Top 10 cramming techniques

 Top 10 cramming techniques

Top 10 cramming techniques

It’s near impossible to avoid cramming. There’s just too much information and not enough time to learn it all before the exam. So, we have 10 of our favorite last-minute learning methods that you can use to help yourself in exams.

1) the most obvious way is to write down what you know you still need to study and then try and remember as much as possible. This is known as the ‘mind dump and is a good way of making sure you don’t leave anything out.

2) Another technique, especially useful for Biology students, who always seem to have masses of facts and equations to memorize, is known as ‘chunking’. You simply divide the information into manageable sections and then cover up each section in turn. After covering the first bit, remove it and see how you’re doing so far. The downside to this technique is that you have no idea of which bits are easy to remember or if they even make sense together by themselves!

3) A more useful way of studying for exams is to use a method called ‘distributed practice’. In this method, you spread out your studying over time by doing little and often. For example, if there’s a chapter in your Physics textbook that you have to learn, you could split it up into different parts and write down what you know about each part. You can then test yourself on it by covering up the text and organizing the bits you know, trying to put them in a sensible order.

4) The ‘KWL technique’ is excellent for exams where you have to learn things about a particular topic, such as Biology or History. This method involves writing down what you already know about the topic before starting your revision, what you hope to find out during your revision, and then what you found out. It’s a good way of finding out which areas need more work.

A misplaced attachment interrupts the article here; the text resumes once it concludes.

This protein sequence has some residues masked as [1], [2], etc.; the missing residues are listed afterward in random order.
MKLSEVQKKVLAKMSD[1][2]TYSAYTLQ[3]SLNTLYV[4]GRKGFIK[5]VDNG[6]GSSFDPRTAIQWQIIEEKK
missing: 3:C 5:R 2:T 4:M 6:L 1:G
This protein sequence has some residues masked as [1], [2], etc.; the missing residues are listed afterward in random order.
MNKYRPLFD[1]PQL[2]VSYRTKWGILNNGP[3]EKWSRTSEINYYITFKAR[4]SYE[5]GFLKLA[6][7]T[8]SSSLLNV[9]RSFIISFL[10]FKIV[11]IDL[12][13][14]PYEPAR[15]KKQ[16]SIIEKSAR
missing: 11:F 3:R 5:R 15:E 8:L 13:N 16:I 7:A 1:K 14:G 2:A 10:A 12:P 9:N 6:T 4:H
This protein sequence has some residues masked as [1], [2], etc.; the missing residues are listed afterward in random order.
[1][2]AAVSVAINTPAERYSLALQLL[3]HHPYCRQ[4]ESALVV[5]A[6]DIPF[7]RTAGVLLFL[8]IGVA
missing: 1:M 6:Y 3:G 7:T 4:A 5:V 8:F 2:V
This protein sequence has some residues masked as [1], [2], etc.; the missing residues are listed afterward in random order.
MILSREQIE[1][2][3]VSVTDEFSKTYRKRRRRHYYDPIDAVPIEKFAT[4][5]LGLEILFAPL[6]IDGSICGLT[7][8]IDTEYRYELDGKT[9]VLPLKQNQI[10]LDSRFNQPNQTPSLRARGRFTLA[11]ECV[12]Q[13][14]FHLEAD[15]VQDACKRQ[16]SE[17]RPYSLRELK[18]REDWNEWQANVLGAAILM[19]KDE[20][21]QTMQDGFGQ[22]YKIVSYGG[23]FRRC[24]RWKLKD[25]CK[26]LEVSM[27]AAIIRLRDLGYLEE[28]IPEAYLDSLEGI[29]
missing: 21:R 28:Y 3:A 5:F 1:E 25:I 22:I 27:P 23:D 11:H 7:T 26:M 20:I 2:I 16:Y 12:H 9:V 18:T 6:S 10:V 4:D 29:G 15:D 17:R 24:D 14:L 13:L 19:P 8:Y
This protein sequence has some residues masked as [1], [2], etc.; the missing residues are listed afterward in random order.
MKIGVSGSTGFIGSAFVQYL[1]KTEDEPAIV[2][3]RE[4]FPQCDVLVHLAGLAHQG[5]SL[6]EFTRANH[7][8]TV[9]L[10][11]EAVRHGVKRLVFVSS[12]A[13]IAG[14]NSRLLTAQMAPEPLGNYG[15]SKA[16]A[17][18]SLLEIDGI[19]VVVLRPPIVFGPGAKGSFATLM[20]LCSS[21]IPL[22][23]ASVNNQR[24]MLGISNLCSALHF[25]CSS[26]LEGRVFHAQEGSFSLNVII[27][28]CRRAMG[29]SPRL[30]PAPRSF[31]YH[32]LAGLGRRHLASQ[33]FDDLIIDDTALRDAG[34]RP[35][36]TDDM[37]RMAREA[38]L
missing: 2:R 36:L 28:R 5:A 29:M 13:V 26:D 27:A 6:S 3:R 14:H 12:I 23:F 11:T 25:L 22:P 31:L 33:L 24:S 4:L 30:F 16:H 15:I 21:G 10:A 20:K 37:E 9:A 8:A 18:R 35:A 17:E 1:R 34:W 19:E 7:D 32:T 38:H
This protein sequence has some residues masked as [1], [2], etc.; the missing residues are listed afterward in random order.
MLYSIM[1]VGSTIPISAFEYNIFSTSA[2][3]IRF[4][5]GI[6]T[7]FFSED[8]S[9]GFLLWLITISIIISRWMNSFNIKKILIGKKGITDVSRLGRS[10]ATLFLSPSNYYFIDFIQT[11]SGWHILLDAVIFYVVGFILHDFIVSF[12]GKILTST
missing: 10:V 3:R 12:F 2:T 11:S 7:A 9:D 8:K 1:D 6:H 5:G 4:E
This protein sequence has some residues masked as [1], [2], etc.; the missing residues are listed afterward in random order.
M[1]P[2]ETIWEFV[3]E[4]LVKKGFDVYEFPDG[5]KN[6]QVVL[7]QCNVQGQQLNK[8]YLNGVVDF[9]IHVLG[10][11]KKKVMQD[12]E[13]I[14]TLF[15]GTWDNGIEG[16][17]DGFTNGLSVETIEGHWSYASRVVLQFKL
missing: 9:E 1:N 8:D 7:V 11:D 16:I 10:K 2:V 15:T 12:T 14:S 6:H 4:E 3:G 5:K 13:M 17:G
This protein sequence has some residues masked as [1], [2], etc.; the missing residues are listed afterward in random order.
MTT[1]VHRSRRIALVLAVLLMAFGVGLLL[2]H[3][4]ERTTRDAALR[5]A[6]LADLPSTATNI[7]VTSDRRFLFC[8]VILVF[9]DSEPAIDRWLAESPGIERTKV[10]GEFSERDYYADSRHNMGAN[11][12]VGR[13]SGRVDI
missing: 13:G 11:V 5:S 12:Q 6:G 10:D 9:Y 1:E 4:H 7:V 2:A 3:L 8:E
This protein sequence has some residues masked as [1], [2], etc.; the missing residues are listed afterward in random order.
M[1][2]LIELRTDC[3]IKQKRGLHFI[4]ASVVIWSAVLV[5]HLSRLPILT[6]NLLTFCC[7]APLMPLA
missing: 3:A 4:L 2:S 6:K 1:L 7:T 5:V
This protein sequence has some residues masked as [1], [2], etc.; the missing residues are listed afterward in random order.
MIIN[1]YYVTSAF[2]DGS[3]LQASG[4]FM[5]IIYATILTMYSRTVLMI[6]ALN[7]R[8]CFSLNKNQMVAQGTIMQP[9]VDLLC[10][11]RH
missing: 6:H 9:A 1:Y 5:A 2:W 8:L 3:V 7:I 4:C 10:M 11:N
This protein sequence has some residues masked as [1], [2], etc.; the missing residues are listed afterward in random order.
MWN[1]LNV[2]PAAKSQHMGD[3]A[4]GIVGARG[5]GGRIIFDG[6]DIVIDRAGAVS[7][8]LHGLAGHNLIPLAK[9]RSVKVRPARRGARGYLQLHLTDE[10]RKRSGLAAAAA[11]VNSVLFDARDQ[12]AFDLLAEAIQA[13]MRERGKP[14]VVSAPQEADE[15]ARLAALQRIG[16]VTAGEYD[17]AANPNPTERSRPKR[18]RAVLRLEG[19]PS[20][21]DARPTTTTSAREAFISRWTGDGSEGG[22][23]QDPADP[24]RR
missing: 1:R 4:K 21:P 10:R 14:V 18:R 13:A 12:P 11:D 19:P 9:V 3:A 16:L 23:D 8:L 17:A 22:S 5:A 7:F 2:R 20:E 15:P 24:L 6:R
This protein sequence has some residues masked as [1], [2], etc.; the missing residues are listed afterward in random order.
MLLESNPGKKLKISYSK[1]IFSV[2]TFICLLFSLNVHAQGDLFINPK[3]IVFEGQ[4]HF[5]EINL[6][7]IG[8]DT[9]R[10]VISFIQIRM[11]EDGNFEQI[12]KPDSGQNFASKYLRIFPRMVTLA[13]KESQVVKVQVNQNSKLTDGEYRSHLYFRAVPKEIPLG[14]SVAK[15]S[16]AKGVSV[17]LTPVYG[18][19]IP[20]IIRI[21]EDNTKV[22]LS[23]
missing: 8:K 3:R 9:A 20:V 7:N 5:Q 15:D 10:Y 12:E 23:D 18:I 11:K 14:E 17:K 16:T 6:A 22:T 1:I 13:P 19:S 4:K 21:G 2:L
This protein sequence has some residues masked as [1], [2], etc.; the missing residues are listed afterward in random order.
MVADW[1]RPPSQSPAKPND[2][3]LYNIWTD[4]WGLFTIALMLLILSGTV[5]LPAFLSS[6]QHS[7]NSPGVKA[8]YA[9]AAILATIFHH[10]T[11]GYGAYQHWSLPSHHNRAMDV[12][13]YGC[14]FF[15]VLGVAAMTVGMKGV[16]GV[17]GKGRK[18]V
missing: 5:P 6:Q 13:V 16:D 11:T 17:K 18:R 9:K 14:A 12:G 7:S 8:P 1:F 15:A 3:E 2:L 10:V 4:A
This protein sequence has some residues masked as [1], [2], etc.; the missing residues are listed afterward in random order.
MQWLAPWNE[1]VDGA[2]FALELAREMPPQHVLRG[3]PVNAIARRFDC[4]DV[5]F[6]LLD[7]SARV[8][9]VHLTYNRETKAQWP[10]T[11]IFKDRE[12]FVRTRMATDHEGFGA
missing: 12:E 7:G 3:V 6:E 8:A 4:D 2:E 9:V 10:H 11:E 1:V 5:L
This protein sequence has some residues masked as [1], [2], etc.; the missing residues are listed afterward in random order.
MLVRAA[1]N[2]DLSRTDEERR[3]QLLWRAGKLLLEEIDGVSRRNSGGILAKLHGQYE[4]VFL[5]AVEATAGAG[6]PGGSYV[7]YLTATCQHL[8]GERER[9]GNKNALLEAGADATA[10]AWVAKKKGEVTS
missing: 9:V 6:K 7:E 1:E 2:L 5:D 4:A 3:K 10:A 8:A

5) The ‘distributed practice’ method can be used to help you remember things in sequence, such as when studying for an exam on the French Revolution or US Civil War, for example. You can do this by splitting up the information in the same way as with the ‘distributed practice’ method but in this case, you cover up different parts in turn, like a jigsaw. Once you’ve finished covering everything up, try and put them back together again to see if you’re right.

6) If it’s more of a general knowledge type of exams, such as an IQ test or a personality quiz, then the ‘keyword method’ might be what you need. The way this works is that instead of trying to learn the information about the topic, you simply remember a word that reminds you of what it’s about and tries and links this with other keywords to make associations. For example, if you were revising the Solar System for an exam, you could try and remember keywords like ‘Sun’, ‘Mercury’, and ‘Moon’. Of course, this method only works well if it’s something relatively easy like this that can be remembered with just a few keywords.

7) If you’re taking an English Language exam it might be what you need to learn all the tenses of verbs by heart. This can seem like an impossible task but there’s a good way to do it – write down the essential information about each tense on different index cards and then study them. You could even use this technique for verb tenses in other languages if you’re revising for a language exam.

8) The ‘keyword method’ technique can be used to help you remember words that go together, such as if you’re studying parts of speech. You could cover up an example sentence and try and remember the words which are highlighted – this will remind you of how they work together naturally in a sentence.

9) When you’re studying some topic, try and make sure it’s not too broad – if you manage to limit the scope of what you need to learn, it’ll make things much easier. For example, if you were revising for an exam on the Tudors in English History, don’t study all English history between 1485 and 1603!

10) Finally, if you’re struggling for time then an excellent method is to use mind maps. Draw a circle at the center and then draw lines out from it with different words/pictures relating to the topic. You can do this by putting yourself as the central point and writing down what you already know about the topic. Then try and build on this information by writing down what you still need to learn and then review it regularly, testing yourself on the different points that you’ve made

Note-taking test preparation exams revision methods cramming preparation techniques memory techniques mind mapping keyword method KWL technique distributed practice jigsaw method.

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